One of Australia’s most popular ski resorts, Thredbo, has announced a ban on toboggans and “other miscellaneous snow sliding equipment associated with ‘Snow Play'” in its lease area, just a week out from the start of the ski season.
In a dour announcement on its website, the resort said it was “to maximise safety for guests, employees, and resort property” and “No enquiries will be entertained from toboggan or miscellaneous snow sliding equipment users”.
The company, owned by ASX-listed Event Hospitality & Entertainment, which also owns the Rydges hotels chain and several cinema brands, including Greater Union, said that it was “an observed trend of guests taking toboggans and miscellaneous snow sliding equipment onto ski runs”, which increased the risk collision and “falling off of the equipment”.
“We acknowledge that tobogganing is a favourite winter pastime, however it also has inherent risk as there is limited ability to control the equipment being used,” the statement said.
Sledding was described as “very dangerous”.
This prohibition includes any area under the ownership or control of Thredbo.
Rival Perisher prohibits toboggans on its ski slopes, but has a designated toboggan slope located beside Perisher Valley Car Park on Pipers Ridge.
Selwyn in Victoria also has a designated toboggan area which costs $15 for the whole day, a price that includes a toboggan.
Mt Hotham was keen to point out it’s still cool with them.
Snowplay and tobogganing are still on in designated areas at Mt Hotham! Check our website for more info on where you can safely toboggan & please observe all safety signs around the resort. https://t.co/x7112SnMTb #staysafe #mthotham #mounthotham #snow #toboggan #winter
— Mount Hotham RMB (@MtHotham_RMB) May 30, 2018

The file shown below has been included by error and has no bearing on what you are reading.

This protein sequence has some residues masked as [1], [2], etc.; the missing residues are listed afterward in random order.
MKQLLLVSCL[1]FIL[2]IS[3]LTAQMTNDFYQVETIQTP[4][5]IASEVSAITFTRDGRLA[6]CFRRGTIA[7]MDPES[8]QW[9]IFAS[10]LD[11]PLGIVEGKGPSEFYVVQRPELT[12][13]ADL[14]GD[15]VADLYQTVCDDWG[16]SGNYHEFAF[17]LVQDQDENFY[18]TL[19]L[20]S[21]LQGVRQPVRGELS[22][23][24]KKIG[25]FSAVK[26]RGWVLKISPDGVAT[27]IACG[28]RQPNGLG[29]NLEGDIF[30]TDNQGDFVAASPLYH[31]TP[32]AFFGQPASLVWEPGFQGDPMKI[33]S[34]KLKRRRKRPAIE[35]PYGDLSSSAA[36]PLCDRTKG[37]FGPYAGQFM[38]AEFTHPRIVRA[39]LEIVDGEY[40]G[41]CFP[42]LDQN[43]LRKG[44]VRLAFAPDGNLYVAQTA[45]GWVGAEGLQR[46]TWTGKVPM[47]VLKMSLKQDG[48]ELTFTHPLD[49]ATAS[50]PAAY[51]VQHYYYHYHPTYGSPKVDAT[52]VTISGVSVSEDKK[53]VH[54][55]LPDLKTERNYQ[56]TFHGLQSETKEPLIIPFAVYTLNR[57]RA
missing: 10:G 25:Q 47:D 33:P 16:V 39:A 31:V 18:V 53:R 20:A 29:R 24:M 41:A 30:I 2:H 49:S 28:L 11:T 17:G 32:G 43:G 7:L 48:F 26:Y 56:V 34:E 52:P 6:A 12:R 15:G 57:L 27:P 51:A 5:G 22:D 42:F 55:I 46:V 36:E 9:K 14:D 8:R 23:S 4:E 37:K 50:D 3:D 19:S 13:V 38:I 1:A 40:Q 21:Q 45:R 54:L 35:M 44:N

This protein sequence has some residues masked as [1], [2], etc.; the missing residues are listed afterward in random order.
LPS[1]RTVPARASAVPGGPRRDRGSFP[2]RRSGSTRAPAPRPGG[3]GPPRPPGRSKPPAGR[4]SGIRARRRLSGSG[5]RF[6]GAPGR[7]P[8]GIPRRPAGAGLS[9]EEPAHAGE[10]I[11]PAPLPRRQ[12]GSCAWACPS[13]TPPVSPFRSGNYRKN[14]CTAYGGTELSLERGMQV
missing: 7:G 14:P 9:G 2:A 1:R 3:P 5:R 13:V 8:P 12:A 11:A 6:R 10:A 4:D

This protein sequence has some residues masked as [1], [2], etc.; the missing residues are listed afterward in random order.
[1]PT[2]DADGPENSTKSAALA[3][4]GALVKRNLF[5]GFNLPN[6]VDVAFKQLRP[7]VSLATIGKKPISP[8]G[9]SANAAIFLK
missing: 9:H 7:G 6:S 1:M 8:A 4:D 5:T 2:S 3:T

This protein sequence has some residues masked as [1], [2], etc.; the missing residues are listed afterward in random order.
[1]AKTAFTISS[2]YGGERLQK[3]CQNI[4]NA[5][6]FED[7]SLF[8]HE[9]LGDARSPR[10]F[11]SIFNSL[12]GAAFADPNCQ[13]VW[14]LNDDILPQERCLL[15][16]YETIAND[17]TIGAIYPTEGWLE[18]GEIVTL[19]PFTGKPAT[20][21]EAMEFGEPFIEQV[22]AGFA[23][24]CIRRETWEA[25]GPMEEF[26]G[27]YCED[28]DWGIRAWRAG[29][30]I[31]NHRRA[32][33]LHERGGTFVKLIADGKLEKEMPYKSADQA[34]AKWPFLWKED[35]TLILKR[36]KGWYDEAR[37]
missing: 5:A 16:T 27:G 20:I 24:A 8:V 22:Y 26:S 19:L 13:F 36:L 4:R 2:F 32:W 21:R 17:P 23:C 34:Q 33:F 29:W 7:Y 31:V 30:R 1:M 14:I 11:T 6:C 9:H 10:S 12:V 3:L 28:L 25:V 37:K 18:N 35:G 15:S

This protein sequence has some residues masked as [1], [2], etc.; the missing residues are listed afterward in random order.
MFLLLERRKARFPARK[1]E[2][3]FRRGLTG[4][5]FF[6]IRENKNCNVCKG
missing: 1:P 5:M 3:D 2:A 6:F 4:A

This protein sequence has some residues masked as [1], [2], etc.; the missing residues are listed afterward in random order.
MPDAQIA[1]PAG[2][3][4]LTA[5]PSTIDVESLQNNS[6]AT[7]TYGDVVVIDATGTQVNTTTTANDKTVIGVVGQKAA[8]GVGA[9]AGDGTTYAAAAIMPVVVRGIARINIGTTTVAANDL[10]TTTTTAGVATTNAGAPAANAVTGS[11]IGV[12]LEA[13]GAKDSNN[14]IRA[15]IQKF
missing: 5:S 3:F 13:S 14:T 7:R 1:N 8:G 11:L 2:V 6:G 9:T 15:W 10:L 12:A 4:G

Corin Forest in the ACT has $5 2.5 hours toboggan sessions on its slopes.
But news of the Thredbo ban sparked outrage on social media and accusations that the business is seeking to capitalise on its investment by banning a low-cost past-time. Others queried why, if control was the issue, snowboarders weren’t also banned from the slopes.
Is there a money motive to the #Thredbo ban on tobogganing? As a mum of four, it was the only snow activity that didn't break the bank. It was joy, pure (free) joy, for the entire family. Now there's no choice to pay a fortune for the very expensive skiing and snowboarding
— Nikki Gemmell (@NikkiGemmell) May 30, 2018
Others point out there are plenty of other areas in the park where they can still be used:
The leasehold area at Thredbo is small, same at perisher. Lots of areas to taboggan in NP at dainers gap (perisher), dead horse gap (Thredbo) etc.
As a ski patroller I saw some pretty horrendous injuries on taboggans. They have no brakes.
Agree re: access to snow and equity
— James Trezise (@james_trezise) May 30, 2018
And the residents seem non-plussed
It took thousands of years of evolution to create a pouch for my ski lift pass to go in and now Thredbo goes and bans tobogganing.
Next step for evolution is to give me some ski legs.
????????❄️????⛄️????????????⛷????????#Wombat #Thredbo #Tobogganing #Toboggan #TobogganBan #CashGrab #Money pic.twitter.com/TPvosSBftS
— Lost Wombats (@LostWombats) May 30, 2018
Hey @ThredboResort #Thredbo your YouTube channel has kids tobogganing in the snow park. You are ostracizing families from your resort. Your decisions are pathetic. Lemme guess, skiing will to too dangerous soon? More of a reason to go to New Zealand
— DRPhoto (@DavidReidPhoto) May 30, 2018
So #Thredbo is banning playing in the snow. I think an appropriate response is for all visitors to write their name in the snow as a protest.
— Howie (@the_howie) May 30, 2018
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